Why Did Japan Attack Pearl Harbor

Why Did Japan Attack Pearl Harbor

Japan attacked Pearl Harbor on 7th December 1941. While facts of how are widely known, the why question is far more interesting.

While there are many reasons for the attack, most and possibly all of them boil down to Japan’s lack of natural resources. Japan began to rapidly modernize after Commodore Perry ended Japan’s self-isolationist policy in 1853. Shortly thereafter, Tokugawa Shogun was forced to agree to a series of unequal treaties with major Western powers. After the Tokugawa Shogunate had collapsed, the Meiji leaders – starting in the 1870s – began rapid modernization with the aim of liberating Japan from Western yoke.

Yet Japan’s lack of natural resources meant that it could not catch up to West in terms of industrial output. Iron, coal and food were all lacking in supply in Japan itself, forcing it to look abroad. First steps to expansion were conquest of Korea and Manchuria, secured in the Sino-Japanese War of 1894-5 and Russo-Japanese War of 1904-5. And at the end of World War I, Japan was recognized as one of great powers by the Treaty of Versailles. During 1920s, Japan continued to industrialize and establish peaceful trading relations with many nations across the world, especially the United States. Much like the period of 1815. – 1914., the 1920s were a time of particularly open and free trade between countries, and all seemed well until the end of the decade.

But during 1929. – 1931., growth in Chinese nationalism and the economic crisis forced the Japan to reassess its policies and situation in general. Scarcity of resources, growing population and an economic crisis convinced Japan that military expansion in imitation of Western European powers and the United States was the solution. By the end of 1920s., Japan has had a massive unemployment rate, and in 1927. – 1928. went through a domestic depression. This was made only worse when the Great Depression hit in 1929., especially as Western nations raised high tariff walls.

Japan assessed Russia and China as being inferior to its own military. But this was rapidly changing, as both countries were rearming. Soviet Russian and Chinese rearmament had the potential to threaten the Japan’s secure economic position in Manchuria. In response, Japan overran Manchuria in 1931., and by 1932. turned it into its puppet state called Manchukuo. This was the true beginning of the Second World War, though nobody realized it then. Japan proceeded to attack strategic cities in China in 1937. In both cases, Europe and United States barely sent a strongly worded letter in response.

Proper response came only in 1940., when United States imposed economic sanctions on Japan, banning export of iron ore, scrap iron and steel to Japan. When these measures failed, in July 1941. United States established a complete embargo including oil trade on Japan; Great Britain, China and Netherlands joined the embargo. This and the freezing of Japanese assets in China deprived Japan of 94% of its oil supply. With this, Japan was deprived of several crucial resources it required for survival. There was no alternative: during 1930s, half of the resources vital to Japan’s economy came from the United States. United States themselves criticized Japan for its imperialism in China, yet had themselves conquered Philippines in the 1899. – 1902. war (Philippines had gained independence from Spain in 1898.).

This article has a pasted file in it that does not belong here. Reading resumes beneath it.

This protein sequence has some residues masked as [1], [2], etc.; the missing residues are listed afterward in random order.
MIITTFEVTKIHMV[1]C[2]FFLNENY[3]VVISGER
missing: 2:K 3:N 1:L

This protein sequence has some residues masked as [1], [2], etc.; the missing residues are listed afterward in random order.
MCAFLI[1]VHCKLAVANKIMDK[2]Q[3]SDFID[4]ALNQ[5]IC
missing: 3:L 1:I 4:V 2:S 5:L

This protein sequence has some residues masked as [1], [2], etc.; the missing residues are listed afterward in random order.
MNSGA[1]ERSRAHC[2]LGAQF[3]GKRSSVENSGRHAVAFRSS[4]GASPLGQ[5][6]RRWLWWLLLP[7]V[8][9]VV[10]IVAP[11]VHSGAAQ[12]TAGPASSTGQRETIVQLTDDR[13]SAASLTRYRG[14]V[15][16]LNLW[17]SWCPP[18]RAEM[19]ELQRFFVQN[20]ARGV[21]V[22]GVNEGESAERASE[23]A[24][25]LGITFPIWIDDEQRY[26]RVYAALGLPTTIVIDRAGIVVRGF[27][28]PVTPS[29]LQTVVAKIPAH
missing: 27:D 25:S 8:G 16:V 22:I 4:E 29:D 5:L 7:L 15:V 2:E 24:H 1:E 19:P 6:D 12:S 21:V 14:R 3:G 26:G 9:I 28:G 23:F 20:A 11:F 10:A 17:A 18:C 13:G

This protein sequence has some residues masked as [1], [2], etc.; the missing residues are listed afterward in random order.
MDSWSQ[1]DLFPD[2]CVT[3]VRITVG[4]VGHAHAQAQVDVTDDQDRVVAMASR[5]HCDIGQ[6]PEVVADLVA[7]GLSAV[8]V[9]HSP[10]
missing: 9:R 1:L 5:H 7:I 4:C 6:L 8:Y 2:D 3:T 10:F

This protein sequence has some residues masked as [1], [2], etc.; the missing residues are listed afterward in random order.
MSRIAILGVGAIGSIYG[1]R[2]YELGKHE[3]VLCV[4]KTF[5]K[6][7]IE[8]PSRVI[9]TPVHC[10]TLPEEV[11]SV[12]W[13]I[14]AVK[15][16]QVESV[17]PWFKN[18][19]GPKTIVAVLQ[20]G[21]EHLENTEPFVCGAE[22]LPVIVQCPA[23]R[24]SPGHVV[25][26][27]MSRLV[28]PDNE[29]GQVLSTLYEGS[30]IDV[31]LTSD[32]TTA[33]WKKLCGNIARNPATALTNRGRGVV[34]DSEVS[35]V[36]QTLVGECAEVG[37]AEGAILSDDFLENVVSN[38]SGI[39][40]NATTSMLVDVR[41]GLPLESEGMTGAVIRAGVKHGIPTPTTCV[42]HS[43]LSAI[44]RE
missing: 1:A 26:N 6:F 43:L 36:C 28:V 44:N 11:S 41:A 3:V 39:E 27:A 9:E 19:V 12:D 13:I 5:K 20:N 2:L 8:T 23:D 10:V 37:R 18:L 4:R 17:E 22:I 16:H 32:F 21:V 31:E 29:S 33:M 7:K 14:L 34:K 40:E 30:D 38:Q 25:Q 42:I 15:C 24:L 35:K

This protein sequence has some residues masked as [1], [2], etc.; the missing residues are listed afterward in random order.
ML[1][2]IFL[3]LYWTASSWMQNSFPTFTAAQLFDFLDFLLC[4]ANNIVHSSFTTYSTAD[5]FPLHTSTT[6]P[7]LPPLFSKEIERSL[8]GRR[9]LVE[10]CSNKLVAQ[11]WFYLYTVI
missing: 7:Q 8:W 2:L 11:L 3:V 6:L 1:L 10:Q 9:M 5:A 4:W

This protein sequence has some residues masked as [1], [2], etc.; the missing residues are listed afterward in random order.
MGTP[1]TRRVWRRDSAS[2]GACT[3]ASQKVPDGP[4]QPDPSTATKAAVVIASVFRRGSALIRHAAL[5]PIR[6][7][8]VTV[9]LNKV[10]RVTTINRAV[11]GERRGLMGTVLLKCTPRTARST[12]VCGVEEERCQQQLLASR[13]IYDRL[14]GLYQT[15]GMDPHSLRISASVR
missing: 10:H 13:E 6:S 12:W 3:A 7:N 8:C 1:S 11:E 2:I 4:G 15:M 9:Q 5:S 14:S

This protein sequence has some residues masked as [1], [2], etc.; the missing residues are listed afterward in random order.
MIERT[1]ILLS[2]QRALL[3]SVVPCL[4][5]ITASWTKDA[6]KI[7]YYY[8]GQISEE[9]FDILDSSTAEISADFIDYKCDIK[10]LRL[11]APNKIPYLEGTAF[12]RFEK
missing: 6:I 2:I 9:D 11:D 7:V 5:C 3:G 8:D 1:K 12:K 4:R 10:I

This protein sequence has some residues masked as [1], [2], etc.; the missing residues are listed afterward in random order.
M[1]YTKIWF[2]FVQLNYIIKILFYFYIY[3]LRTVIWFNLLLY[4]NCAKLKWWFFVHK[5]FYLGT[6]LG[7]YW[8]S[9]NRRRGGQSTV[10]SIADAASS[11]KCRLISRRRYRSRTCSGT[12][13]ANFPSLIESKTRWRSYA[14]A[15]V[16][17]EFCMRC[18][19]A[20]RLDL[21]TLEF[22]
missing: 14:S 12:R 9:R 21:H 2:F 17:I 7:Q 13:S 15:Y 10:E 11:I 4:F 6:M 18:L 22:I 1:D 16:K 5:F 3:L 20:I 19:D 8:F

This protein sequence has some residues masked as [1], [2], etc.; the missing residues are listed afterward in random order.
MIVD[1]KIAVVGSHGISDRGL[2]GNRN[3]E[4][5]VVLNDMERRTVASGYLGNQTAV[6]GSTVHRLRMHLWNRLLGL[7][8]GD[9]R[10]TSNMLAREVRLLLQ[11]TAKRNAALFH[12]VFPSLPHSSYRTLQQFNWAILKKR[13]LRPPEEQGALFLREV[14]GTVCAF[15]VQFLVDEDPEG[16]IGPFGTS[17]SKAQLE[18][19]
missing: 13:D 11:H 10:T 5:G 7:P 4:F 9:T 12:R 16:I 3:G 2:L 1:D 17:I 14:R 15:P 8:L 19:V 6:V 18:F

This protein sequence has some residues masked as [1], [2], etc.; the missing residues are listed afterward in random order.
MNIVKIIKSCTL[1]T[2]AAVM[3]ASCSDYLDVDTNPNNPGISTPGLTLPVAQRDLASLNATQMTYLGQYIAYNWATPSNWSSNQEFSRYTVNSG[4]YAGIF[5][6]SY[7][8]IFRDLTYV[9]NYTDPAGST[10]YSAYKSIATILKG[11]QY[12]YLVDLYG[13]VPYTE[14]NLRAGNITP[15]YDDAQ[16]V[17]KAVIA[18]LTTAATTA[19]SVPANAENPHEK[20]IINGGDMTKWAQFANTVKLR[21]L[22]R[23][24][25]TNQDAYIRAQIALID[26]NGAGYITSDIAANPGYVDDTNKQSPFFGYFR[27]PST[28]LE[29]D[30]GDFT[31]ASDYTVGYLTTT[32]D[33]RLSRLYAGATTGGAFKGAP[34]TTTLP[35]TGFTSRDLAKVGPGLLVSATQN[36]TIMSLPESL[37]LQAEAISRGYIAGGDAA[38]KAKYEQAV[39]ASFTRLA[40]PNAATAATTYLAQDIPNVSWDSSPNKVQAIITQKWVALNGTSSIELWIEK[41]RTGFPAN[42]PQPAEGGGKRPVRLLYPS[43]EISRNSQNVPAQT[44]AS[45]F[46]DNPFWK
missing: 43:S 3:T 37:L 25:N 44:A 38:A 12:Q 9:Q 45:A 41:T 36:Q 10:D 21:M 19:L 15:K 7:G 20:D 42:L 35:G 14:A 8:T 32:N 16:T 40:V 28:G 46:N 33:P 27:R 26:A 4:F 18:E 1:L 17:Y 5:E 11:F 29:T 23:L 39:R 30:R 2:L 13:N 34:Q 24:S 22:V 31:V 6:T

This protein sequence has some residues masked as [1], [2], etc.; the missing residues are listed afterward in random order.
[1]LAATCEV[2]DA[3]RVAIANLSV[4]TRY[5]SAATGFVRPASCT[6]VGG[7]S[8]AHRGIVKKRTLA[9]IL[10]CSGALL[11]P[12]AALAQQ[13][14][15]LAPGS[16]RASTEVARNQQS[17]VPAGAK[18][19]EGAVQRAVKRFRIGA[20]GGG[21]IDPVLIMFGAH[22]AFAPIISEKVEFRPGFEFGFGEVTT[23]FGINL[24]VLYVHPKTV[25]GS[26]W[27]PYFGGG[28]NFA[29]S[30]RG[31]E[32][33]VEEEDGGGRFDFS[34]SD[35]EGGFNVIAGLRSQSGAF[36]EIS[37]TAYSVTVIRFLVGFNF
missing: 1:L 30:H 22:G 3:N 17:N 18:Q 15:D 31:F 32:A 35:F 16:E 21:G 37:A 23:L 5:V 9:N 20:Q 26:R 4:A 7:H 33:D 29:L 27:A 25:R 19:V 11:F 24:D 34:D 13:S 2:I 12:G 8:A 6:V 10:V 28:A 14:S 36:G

At that point, Japan has several options. First one was to abandon its imperialistic conquests in Asia. Second option was to maintain the “status quo”. This in turn would have forced Japanese economy to grind to a halt. Both options would have caused Japan to lose face, and the second option might have cost it its status as a great power. Third option was to gain control of the areas necessary to satisfy its resource need. Original plans were to conquer just Dutch Indonesia, but eventually decision was made to conquer also the French Indochina, Philippines, Malay Peninsula and Singapore in order to secure the conquests. This would obviously lead to war with France, United States and Great Britain, but the Japanese leadership had already anticipated a full blown naval war with the United States. The embargo had also stirred up the anger at Western interference in what the Japanese saw as Asian affairs, and convinced Japan to stand its ground.

To carry out and secure these conquests, Japanese planners wanted to eliminate the Allied naval presence in the Hawaii and the Singapore. Latter was limited, but the US Pacific Fleet was a major threat which had the potential to disrupt the Japanese shipping lanes and even offensive plans. Japan could potentially have waited for the US counterattack and destroy the Pacific Fleet following its trip of thousands of miles, but the in the April 1940. the fleet was relocated from San Pedro in California to Pearl Harbor in Hawaii. This was not necessarily a logistically smart move – even in January 1941. the anchorage was not actually sufficient and the fleet suffered from lack of supplies, training and inadequate facilities. But the move made the fleet much nearer to Japan’s sphere of influence, and it was hoped this would serve as a deterrent. Yet this same move also made it a threat, and a target.

And Japan had in fact not lost a war in modern history (1854. – 1941.). It had won the war against Russia in 1904. – 1905., and its involvement in the First World War (1914. – 1918.) had secured it significant gains with very little effort. As a result, the government and the people were in favor of the war. So while Tokyo and Washington negotiated in the months leading up to the attack, the negotiations could not prevent the war.

In the end, Pearl Harbor would be attacked, and the rest is history.


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